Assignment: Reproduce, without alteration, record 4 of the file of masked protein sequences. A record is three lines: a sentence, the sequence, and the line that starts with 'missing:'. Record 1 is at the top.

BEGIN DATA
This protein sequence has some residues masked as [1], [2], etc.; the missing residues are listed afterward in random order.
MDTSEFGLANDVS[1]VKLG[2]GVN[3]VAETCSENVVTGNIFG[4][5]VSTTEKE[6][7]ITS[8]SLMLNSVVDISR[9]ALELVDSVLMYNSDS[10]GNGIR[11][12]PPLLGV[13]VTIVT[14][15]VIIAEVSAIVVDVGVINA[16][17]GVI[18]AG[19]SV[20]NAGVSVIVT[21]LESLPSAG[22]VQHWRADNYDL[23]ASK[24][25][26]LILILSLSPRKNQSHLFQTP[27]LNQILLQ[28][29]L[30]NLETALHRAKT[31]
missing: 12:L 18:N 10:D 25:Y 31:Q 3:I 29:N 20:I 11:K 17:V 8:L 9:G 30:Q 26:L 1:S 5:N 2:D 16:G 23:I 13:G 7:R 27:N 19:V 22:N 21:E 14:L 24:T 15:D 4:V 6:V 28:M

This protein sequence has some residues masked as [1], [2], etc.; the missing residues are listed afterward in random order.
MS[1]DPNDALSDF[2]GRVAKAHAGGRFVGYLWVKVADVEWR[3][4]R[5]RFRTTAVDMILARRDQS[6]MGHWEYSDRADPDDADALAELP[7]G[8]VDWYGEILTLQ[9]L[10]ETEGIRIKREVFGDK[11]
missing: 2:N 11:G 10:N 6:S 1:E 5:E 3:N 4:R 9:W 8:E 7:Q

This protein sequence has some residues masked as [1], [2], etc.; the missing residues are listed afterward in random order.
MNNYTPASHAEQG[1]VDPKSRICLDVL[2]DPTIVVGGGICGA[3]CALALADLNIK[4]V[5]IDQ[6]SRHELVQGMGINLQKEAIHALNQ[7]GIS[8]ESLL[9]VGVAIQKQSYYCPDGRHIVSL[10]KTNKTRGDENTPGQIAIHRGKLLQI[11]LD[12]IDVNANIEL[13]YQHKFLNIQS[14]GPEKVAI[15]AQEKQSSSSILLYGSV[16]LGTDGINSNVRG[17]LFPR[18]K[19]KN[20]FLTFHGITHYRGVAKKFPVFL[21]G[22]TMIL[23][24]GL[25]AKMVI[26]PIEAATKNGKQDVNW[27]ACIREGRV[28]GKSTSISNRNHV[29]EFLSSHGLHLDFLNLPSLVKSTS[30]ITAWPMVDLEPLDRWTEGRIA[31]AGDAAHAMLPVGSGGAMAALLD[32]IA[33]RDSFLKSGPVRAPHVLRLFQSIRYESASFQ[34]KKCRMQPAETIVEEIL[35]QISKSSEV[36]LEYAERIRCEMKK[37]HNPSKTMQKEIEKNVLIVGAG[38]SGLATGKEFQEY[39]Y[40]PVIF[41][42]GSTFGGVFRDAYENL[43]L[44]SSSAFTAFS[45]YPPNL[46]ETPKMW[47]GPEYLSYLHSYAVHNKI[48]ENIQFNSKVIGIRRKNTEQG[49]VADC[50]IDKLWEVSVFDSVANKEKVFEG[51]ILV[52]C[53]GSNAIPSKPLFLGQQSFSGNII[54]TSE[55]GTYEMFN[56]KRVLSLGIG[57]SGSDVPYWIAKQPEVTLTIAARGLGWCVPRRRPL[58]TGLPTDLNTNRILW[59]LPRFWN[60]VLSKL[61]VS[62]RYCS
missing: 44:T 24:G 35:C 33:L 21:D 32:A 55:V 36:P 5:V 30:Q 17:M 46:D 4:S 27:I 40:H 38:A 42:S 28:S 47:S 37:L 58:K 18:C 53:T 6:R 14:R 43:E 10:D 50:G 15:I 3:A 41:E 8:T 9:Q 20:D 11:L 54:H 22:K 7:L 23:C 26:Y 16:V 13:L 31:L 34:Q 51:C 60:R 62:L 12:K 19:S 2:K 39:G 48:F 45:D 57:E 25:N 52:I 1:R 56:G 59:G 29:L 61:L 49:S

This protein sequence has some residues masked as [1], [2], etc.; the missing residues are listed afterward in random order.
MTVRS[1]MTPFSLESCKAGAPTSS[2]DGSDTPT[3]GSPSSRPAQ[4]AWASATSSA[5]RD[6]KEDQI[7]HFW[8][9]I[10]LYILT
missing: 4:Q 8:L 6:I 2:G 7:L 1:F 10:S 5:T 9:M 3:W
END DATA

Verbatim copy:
This protein sequence has some residues masked as [1], [2], etc.; the missing residues are listed afterward in random order.
MTVRS[1]MTPFSLESCKAGAPTSS[2]DGSDTPT[3]GSPSSRPAQ[4]AWASATSSA[5]RD[6]KEDQI[7]HFW[8][9]I[10]LYILT
missing: 4:Q 8:L 6:I 2:G 7:L 1:F 10:S 5:T 9:M 3:W